We, as a family, have been walking in the March of Dimes March for Babies event every year since 2005. We don’t do it for personal recognition, nor as just a way to get out and walk a 5K as a family early on an April Saturday morning. We do it because it is a morning to celebrate the miracle of our Big Man’s life, and as a way to say “Thank you” to the March of Dimes. Research they funded essentially saved Big Man’s life when he was born over 3 months early. For that, there isn’t enough we can do to give back. In the course of ten fundraising campaigns, we’ve raised nearly $50,000 for the organization. In 2014, we were the Top Family Team in San Diego/Imperial Counties Division.
If you’ve ever done any fundraising to benefit an organization, you know there is usually a goal-setting step for that fundraising. We had to connect our goal to something meaningful. Our team goal has been $9,300 for the last five years, but we’ve never come close, usually ending up $3000-$4000 short. But again, we didn’t walk and tell our story to get to a certain amount, although that number hung in the back of my brain for years. That number, $9,3000, represents $100 for every day Big Man spent in the NICU. The symbolism of reaching that number meant something to me, so last year, we recruited friends to really help. On the night of our big fundraiser, I made our goal clear. Towards the end of the night, I counted the proceeds. We were short. Then I counted again. Still short. Then I counted again, and again. Then I counted yet again the next morning. In the end, we’d not only reached our goal, we’d exceeded it by over $300. I, who spouts words all day long, was speechless.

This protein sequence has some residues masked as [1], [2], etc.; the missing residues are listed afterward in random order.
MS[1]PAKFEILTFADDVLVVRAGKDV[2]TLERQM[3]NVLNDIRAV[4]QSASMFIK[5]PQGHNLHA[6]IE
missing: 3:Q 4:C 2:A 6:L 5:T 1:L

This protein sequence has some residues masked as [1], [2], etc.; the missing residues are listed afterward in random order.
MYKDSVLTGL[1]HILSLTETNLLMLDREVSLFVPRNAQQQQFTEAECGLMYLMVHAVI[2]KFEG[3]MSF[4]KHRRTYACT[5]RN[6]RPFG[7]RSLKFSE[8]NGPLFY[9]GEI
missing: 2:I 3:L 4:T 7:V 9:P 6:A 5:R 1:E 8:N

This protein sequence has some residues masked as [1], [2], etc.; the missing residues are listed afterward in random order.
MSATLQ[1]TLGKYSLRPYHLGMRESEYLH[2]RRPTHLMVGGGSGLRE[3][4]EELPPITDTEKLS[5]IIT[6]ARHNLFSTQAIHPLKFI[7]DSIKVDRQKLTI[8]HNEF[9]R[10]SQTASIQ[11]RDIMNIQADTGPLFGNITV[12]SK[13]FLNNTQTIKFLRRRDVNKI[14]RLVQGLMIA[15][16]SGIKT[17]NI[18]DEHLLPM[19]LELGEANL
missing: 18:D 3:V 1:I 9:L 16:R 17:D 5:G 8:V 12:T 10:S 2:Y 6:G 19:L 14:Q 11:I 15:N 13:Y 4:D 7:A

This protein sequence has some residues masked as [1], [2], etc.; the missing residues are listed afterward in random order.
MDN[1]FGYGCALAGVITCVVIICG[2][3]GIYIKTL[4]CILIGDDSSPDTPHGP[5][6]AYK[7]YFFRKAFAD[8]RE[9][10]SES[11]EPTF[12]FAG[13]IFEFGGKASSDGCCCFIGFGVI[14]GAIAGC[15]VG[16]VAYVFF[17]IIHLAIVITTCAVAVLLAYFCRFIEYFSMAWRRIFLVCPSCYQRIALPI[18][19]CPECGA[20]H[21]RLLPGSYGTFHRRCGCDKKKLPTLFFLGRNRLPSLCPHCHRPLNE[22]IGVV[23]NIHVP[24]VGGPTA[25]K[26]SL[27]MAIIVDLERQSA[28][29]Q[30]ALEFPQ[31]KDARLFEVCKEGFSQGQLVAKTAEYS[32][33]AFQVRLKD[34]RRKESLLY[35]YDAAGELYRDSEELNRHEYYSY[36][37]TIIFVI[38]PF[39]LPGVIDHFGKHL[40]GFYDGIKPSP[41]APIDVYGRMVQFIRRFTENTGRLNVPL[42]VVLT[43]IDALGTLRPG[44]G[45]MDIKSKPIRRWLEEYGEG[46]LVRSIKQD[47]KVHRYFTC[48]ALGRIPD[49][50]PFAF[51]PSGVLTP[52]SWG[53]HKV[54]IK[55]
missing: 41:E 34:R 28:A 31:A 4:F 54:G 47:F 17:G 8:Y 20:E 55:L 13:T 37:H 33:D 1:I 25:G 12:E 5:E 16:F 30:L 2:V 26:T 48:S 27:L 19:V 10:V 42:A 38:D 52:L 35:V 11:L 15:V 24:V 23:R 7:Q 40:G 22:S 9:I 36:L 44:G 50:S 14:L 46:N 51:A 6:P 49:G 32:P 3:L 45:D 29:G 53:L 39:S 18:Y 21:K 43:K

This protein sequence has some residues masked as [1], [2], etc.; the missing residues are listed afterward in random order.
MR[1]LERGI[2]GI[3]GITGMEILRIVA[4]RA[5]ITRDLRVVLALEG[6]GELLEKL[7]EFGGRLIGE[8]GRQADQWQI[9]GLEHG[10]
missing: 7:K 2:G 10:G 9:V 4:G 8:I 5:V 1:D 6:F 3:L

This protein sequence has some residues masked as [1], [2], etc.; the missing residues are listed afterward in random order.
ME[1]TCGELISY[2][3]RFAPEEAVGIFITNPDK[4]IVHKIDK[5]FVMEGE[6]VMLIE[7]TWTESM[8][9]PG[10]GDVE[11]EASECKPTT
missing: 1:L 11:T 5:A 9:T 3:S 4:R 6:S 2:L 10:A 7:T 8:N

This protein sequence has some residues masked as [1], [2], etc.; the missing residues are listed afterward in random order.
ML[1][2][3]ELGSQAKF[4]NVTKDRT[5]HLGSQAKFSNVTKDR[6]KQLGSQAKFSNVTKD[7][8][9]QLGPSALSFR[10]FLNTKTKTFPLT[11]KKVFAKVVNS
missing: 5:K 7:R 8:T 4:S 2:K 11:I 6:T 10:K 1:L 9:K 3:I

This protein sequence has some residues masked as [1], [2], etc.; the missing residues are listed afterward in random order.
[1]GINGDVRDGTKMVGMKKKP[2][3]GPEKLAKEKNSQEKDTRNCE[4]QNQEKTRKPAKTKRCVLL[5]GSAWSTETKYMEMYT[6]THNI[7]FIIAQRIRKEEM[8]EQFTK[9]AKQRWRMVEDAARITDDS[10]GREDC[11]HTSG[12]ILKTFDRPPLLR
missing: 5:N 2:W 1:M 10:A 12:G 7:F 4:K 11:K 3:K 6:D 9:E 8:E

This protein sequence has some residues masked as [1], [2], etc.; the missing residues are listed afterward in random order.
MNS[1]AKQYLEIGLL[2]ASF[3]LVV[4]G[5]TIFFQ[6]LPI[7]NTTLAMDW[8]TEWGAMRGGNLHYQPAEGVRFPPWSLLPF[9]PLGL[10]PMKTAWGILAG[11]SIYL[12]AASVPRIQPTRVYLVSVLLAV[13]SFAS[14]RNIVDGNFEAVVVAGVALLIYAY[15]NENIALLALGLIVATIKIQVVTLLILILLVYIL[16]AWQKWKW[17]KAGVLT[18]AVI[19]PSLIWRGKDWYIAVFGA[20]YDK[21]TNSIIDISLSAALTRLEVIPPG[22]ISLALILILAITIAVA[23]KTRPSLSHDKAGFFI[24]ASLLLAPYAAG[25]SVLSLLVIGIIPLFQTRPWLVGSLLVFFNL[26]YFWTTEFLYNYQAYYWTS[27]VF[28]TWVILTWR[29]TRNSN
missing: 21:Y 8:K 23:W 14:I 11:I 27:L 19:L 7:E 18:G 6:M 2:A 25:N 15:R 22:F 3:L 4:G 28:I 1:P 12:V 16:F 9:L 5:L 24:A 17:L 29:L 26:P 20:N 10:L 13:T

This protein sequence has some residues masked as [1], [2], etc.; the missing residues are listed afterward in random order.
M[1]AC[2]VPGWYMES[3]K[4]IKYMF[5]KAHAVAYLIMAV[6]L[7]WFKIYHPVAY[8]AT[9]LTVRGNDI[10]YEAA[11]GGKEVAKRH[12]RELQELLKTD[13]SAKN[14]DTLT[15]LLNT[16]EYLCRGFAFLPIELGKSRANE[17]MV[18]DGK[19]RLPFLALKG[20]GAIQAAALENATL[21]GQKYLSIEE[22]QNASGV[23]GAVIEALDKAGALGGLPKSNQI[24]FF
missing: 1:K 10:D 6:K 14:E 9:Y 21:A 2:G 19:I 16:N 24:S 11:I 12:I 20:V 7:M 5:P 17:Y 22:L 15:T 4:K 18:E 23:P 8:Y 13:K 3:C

The March for Babies Kick-off Lunch was last week. They always do awards for the top corporate and family teams, and the top individual walkers. Our team was, for the second year running, the Top Family Team for 2015.
Why does that matter? It isn’t the plaques, nor the applause, nor any type of recognition. It matters because we know that money is going towards helping other families NEVER have to go through what we went through. In the eleven years we’ve been involved, the rate of premature birth in the United States has dropped from 1 in 8 to 1 in 9. It’s gone from 12% in California down to just over 9%. Five collaborative prematurity research centers have opened in the United States. That matters more than any plaque or name in print. We will keep doing what we’re doing until the day no parent faces the reality of the NICU, the fear and heartbreak of a too-soon birth, the pain of a pregnancy dream ending in a nightmare.